September 8, 2016 at 11:48 pm EDT | by Michael K. Lavers
Gay Cuban journalist, activist fired from radio station

Maykel González Vivero, Cuba, gay news, Washington Blade

Maykel González Vivero, an independent LGBT rights advocate, speaks with the Washington Blade in his apartment in Sagua la Grande, Cuba, on May 17, 2015. He claims the director of the government-run radio station where he worked fired him for “collaborating” with independent media outlets. (Washington Blade photo by Michael K. Lavers)

A gay Cuban journalist and activist says he was fired from a government-run radio station because he worked with independent media.

Maykel González Vivero hosted a program on Radio Sagua that highlighted the history of Sagua la Grande, a small city that is roughly 165 miles east of Havana.

González, who is a member of Proyecto Arcoiris, an independent Cuban LGBT advocacy group, wrote on his Facebook page last week that Radio Sagua Director Carlos Orlando Manrique did not extend his contract because of his “collaborating with private media.” González said his last program aired on Sept. 3.

Activist challenged Cuban government in 2015 Blade interview

González began his blog Nictálope, a Spanish word that describes a person or an animal that can see better at night than during the day, in 2007. He has also contributed to Diario de Cuba and other independent Cuban websites that are critical of the Communist island’s government.

González in 2012 publicly criticized the removal of statistics from the Cuban census that noted the number of same-sex couples who live in the country. He wrote on Facebook that Radio Sagua punished him for “criticizing an event that the country had made a priority.”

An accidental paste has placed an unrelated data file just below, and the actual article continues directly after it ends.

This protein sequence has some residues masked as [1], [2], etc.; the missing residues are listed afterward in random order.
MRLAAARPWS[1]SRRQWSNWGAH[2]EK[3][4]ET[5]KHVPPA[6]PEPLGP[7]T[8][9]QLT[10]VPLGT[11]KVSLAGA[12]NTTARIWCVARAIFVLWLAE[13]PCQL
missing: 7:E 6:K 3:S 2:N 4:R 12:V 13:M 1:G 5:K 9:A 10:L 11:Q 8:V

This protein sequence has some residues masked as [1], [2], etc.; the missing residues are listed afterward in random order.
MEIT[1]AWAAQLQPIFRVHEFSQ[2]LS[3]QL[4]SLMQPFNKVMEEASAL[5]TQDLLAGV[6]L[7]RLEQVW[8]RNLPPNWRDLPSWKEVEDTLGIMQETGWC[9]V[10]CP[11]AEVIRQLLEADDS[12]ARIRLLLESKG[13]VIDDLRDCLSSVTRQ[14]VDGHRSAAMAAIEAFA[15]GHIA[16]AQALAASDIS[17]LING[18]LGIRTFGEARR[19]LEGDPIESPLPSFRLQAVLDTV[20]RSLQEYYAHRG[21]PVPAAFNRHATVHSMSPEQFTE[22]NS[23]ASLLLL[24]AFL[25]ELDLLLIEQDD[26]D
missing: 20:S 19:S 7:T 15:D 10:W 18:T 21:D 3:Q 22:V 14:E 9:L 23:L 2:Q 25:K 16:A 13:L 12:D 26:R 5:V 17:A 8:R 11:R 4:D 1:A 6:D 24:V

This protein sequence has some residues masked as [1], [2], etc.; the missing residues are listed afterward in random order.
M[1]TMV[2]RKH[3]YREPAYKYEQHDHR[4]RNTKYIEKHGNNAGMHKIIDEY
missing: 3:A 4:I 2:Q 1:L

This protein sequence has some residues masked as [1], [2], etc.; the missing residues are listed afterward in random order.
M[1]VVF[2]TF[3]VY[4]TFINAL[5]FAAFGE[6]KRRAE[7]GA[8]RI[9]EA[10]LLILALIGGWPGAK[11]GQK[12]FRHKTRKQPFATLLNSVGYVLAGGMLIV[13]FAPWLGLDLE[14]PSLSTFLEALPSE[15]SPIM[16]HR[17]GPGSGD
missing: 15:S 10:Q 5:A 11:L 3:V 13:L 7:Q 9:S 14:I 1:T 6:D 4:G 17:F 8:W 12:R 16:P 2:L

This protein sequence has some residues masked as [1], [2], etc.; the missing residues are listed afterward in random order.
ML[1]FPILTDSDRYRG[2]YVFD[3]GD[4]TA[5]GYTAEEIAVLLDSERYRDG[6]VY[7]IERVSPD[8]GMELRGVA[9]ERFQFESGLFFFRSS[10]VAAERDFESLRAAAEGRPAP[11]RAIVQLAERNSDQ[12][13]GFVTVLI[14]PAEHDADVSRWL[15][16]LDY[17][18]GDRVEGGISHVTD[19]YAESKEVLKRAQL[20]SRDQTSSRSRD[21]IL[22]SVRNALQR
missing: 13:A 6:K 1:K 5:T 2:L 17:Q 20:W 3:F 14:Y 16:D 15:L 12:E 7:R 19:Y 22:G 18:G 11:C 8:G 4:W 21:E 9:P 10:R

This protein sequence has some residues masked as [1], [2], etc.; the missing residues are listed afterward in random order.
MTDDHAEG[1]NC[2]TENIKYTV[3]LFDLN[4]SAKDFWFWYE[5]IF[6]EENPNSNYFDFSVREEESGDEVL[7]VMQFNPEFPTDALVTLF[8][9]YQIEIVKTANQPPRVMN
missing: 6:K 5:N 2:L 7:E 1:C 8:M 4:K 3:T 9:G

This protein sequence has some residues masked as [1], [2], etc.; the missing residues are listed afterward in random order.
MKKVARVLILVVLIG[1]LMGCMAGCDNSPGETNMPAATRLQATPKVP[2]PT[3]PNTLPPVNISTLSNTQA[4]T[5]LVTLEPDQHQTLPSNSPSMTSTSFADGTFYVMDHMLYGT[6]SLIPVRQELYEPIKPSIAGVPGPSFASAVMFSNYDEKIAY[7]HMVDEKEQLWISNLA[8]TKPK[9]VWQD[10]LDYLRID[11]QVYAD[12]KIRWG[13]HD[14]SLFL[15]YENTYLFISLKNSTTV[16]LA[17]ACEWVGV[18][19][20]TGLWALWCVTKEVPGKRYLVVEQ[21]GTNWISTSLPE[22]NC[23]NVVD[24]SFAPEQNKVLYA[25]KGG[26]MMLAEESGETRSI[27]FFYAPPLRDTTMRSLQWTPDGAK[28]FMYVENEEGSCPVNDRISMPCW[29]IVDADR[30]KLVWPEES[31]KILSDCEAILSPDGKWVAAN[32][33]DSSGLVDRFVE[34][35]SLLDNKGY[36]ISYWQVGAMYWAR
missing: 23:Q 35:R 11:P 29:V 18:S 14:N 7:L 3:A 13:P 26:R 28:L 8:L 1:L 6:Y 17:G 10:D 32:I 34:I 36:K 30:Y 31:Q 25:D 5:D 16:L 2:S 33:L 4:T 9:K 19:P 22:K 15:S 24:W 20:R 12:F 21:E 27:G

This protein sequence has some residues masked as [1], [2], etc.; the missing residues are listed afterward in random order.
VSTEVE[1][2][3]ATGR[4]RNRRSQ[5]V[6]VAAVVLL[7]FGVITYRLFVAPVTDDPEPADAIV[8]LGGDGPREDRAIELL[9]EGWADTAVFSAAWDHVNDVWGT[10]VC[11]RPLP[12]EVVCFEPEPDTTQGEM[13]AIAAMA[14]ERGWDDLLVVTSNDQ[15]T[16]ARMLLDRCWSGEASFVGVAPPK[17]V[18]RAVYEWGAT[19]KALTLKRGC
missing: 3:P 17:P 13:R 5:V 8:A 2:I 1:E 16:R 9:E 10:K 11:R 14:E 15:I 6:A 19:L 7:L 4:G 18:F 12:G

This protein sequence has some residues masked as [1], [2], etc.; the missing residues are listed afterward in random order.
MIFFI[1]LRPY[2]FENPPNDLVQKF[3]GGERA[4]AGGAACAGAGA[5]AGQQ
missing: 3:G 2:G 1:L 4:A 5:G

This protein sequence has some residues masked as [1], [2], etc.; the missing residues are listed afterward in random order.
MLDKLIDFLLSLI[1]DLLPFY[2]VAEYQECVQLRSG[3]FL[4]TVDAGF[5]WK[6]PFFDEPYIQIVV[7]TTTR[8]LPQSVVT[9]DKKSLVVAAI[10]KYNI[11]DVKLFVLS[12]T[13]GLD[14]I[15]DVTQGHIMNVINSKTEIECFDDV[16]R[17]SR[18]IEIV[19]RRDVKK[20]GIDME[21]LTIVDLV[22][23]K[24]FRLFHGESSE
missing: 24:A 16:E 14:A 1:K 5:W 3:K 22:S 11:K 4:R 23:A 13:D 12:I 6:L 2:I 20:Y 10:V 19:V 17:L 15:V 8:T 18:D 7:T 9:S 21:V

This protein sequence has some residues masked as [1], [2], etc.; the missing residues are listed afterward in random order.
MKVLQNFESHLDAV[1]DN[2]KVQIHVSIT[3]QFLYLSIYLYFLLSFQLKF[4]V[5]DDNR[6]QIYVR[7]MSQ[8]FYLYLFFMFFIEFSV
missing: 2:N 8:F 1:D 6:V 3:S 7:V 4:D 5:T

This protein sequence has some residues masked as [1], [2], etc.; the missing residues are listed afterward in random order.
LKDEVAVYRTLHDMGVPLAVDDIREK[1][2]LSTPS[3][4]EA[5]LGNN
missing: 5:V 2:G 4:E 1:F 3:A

González said Radio Sagua Director Carlos Orlando Manrique filed a complaint with Cuban officials in 2014 after he learned that he was planning to travel to Geneva.

González wrote on Facebook that members of the Cuban Communist Party told him he could declare himself a “counterrevolutionary.” He traveled to Switzerland twice and returned to work at Radio Sagua.

González wrote on Facebook that he is among the members of Cuban civil society who have met with Norwegian and Swedish officials. He attended an internet forum in Stockholm last year.

“The deputy director (of Radio Sagua) told me before I went to Scandinavia, ‘You will not come back,’ as though to insinuate that I would not return,” wrote González on his Facebook page.

González told the Washington Blade during an interview at his apartment in Sagua la Grande in May 2015 that he had faced harassment at Radio Sagua because of his independent LGBT advocacy. He said there are “risks” for criticizing Mariela Castro, the daughter of Cuban President Raúl Castro who champions LGBT-specific issues as the director of the Cuba’s National Center for Sexual Education, and other government officials and organizations.

“People quickly assume that you are a dangerous person because you are someone who asks questions,” González told the Blade. “As a result you find yourself in this zone where you are seen as a social pariah.”

González told the Blade on Wednesday during a telephone interview from Sagua la Grande that his LGBT activism “was very visible.”